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Annual vacancies rise to set new post-recession record

November’s total number of advertised vacancies has set a new post-recession record – rising by almost a third annually – according to the latest UK Job Market Report from


November saw 1,244,772 advertised vacancies across the UK, up by 31.1% compared to 949,788 a year ago – and hitting a new post-recession high. This total has overtaken the previous record of 1,229,131 vacancies in October last month. As a festive influx of roles enter the jobs market, more seasonal and temporary positions are providing a last-minute lift towards the end of the year.


This growth in vacancies has been accompanied by a monthly rise in average advertised salaries – the first increase for 8 months. The UK average advertised salary now stands at £33,112, up 0.2% from £33,043 in October. This increase could be the first signal of future wage inflation.


A falling unemployment rate has also had a substantial impact in November. According to the latest figures from the ONS, the unemployment rate is now 5.2% – its lowest level since the three months to January 2006. An increase in self-employment has particularly contributed to rising employment, with just 641,989 claimants recorded this month.


As a result, the ratio of jobseekers to vacancies has further declined in November to also reach a record post-recession low of 0.52 per position. Since November 2014, job competition has reduced by a staggering 71.2% from 0.89.


Table 1:


October 2015

November 2015



Annual change from November 2014

UK Vacancies





Jobseekers per Vacancy





Av. Advertised UK Salary






Doug Monro, co-founder of Adzuna, explained, “The past year has been a testing time for the UK jobs market. While overall falling unemployment and rising real wages have contributed to solid foundations for job hunters – there are still major cracks which can’t be easily repaired. Rising vacancies can be a sign of strength, but also a sign of imbalance. Festive roles have boosted vacancy numbers, but this will only provide a short-term impetus. The skills shortage within the labour market, which has been constant throughout the year, has resulted in vacancies remaining unfilled for longer.


“However, there are positive signs to be taken from November’s jobs market. Average advertised salaries have finally started to climb upwards. This could be fantastic for jobseekers who can look forward to getting the salary they deserve.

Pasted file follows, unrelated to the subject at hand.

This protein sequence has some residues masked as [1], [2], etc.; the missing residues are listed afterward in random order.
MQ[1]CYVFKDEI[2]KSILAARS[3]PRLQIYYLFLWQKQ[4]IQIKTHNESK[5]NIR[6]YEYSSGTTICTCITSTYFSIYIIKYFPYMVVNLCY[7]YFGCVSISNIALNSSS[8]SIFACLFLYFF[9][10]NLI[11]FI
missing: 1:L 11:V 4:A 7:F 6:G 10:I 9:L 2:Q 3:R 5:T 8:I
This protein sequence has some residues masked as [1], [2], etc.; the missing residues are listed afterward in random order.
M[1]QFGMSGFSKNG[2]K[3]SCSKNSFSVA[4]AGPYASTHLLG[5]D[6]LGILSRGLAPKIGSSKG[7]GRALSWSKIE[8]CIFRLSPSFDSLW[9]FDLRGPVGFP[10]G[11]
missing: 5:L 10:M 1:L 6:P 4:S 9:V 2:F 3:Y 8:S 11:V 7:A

“The New Year will certainly bring new challenges for the jobs market. With the National Living Wage being implemented in April, employers will be forced to adjust and this might be at the expense of increasing staff numbers. As more and more employers are required to offer workplace pensions by law, there is additional pressure on bottom lines. The jobs market will hopefully prove its resilience and adapt to these new changes.”


No UK region records average advertised salary growth across 2015


November saw the first rise in advertised salaries across the UK for eight months but despite this increase it’s been a year of declining advertised salaries across the board in 2015.


London and Scotland in particular have seen the worst falls in advertised pay. The capital has been the hardest hit region, seeing a 6.4% fall to £39,795. Scotland has similarly seen a substantial fall of 6.2% to £30,917.


At the same time, the East of England has seen the smallest declines, proving to be especially resilient. While seeing the smallest falls in advertised salaries, the region boasts some of the highest wages. The average position in South East England offers £32,011. When compared to the highest average salary in the North, £29,756 in North West England it’s clear that the North-South divide is going strong – 2016 could be the year for the North to strike back.


Monro stated, “November could be a turning point for advertised salaries. It’s been a disappointing year in terms of average advertised salary levels overall. With the economy recovering and consistently low inflation, this bright picture has been at odds with falling advertised pay and 2015 has certainly been a year of retention. Employers are really struggling to find the right talent as competition increases and increases. And so, its jobseekers who have suffered from smaller salaries for advertised roles. As we head into next year however, employers finding higher financial gains may be willing to splash some cash on new hires.